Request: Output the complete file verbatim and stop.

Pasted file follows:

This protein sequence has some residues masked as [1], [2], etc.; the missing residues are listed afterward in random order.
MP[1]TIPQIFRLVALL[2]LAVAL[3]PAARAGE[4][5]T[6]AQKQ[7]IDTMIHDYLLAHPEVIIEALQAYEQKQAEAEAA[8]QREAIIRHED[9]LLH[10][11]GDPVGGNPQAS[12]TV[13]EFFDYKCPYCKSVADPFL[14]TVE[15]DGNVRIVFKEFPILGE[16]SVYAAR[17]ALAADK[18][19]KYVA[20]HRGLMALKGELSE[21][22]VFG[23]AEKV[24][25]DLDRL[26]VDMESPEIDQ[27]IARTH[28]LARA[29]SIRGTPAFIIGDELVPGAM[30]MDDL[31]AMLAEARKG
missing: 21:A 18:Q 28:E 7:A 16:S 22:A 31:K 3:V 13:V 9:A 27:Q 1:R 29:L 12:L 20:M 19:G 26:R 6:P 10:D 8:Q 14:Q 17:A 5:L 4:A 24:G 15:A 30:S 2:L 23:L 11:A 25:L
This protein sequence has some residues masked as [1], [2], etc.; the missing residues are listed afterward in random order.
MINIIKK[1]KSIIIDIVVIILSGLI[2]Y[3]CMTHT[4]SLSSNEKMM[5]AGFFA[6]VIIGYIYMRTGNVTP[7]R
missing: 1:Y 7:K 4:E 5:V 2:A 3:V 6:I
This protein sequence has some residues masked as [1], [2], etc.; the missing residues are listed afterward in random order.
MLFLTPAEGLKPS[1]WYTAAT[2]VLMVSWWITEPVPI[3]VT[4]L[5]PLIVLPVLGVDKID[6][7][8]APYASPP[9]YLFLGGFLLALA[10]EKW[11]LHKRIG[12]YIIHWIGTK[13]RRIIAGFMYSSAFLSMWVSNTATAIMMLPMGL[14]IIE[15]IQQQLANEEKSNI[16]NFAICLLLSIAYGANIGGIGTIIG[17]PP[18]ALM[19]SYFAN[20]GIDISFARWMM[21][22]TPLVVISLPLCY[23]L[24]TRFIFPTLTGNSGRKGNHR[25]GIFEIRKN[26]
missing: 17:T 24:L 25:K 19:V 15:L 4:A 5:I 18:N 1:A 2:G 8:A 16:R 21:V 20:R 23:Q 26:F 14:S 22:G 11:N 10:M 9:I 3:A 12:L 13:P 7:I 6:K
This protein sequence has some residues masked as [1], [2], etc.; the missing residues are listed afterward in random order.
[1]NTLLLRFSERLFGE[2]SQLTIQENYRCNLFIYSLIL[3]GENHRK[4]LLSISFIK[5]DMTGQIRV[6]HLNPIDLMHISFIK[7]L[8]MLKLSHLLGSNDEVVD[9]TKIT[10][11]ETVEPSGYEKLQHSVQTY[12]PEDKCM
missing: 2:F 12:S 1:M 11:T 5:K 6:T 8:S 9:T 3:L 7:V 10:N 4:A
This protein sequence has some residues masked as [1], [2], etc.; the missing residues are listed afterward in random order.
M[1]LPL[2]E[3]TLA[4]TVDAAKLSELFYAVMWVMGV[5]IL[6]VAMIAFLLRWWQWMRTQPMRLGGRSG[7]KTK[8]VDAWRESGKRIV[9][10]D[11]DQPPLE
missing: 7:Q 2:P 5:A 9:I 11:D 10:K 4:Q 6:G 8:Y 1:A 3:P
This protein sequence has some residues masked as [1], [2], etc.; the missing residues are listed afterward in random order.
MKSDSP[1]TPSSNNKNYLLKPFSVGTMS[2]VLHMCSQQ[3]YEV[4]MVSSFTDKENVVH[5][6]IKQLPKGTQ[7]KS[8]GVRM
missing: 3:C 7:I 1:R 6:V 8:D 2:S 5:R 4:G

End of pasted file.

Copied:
This protein sequence has some residues masked as [1], [2], etc.; the missing residues are listed afterward in random order.
MP[1]TIPQIFRLVALL[2]LAVAL[3]PAARAGE[4][5]T[6]AQKQ[7]IDTMIHDYLLAHPEVIIEALQAYEQKQAEAEAA[8]QREAIIRHED[9]LLH[10][11]GDPVGGNPQAS[12]TV[13]EFFDYKCPYCKSVADPFL[14]TVE[15]DGNVRIVFKEFPILGE[16]SVYAAR[17]ALAADK[18][19]KYVA[20]HRGLMALKGELSE[21][22]VFG[23]AEKV[24][25]DLDRL[26]VDMESPEIDQ[27]IARTH[28]LARA[29]SIRGTPAFIIGDELVPGAM[30]MDDL[31]AMLAEARKG
missing: 21:A 18:Q 28:E 7:A 16:S 22:A 31:K 3:V 13:V 9:A 27:Q 1:R 29:L 12:L 20:M 19:G 26:R 6:P 10:D 8:Q 14:Q 17:A 5:L 4:A 24:G 15:A 30:S 2:L 23:L 11:A 25:L
This protein sequence has some residues masked as [1], [2], etc.; the missing residues are listed afterward in random order.
MINIIKK[1]KSIIIDIVVIILSGLI[2]Y[3]CMTHT[4]SLSSNEKMM[5]AGFFA[6]VIIGYIYMRTGNVTP[7]R
missing: 1:Y 7:K 4:E 5:V 2:A 3:V 6:I
This protein sequence has some residues masked as [1], [2], etc.; the missing residues are listed afterward in random order.
MLFLTPAEGLKPS[1]WYTAAT[2]VLMVSWWITEPVPI[3]VT[4]L[5]PLIVLPVLGVDKID[6][7][8]APYASPP[9]YLFLGGFLLALA[10]EKW[11]LHKRIG[12]YIIHWIGTK[13]RRIIAGFMYSSAFLSMWVSNTATAIMMLPMGL[14]IIE[15]IQQQLANEEKSNI[16]NFAICLLLSIAYGANIGGIGTIIG[17]PP[18]ALM[19]SYFAN[20]GIDISFARWMM[21][22]TPLVVISLPLCY[23]L[24]TRFIFPTLTGNSGRKGNHR[25]GIFEIRKN[26]
missing: 17:T 24:L 25:K 19:V 15:L 4:A 5:I 18:N 1:A 2:G 8:A 16:R 21:V 20:R 23:Q 26:F 14:S 22:G 11:N 10:M 9:I 3:A 12:L 13:P 7:I 6:K
This protein sequence has some residues masked as [1], [2], etc.; the missing residues are listed afterward in random order.
[1]NTLLLRFSERLFGE[2]SQLTIQENYRCNLFIYSLIL[3]GENHRK[4]LLSISFIK[5]DMTGQIRV[6]HLNPIDLMHISFIK[7]L[8]MLKLSHLLGSNDEVVD[9]TKIT[10][11]ETVEPSGYEKLQHSVQTY[12]PEDKCM
missing: 2:F 12:S 1:M 11:T 5:K 6:T 8:S 9:T 3:L 7:V 10:N 4:A
This protein sequence has some residues masked as [1], [2], etc.; the missing residues are listed afterward in random order.
M[1]LPL[2]E[3]TLA[4]TVDAAKLSELFYAVMWVMGV[5]IL[6]VAMIAFLLRWWQWMRTQPMRLGGRSG[7]KTK[8]VDAWRESGKRIV[9][10]D[11]DQPPLE
missing: 7:Q 2:P 5:A 9:I 11:D 10:K 4:Q 6:G 8:Y 1:A 3:P
This protein sequence has some residues masked as [1], [2], etc.; the missing residues are listed afterward in random order.
MKSDSP[1]TPSSNNKNYLLKPFSVGTMS[2]VLHMCSQQ[3]YEV[4]MVSSFTDKENVVH[5][6]IKQLPKGTQ[7]KS[8]GVRM
missing: 3:C 7:I 1:R 6:V 8:D 2:S 5:R 4:G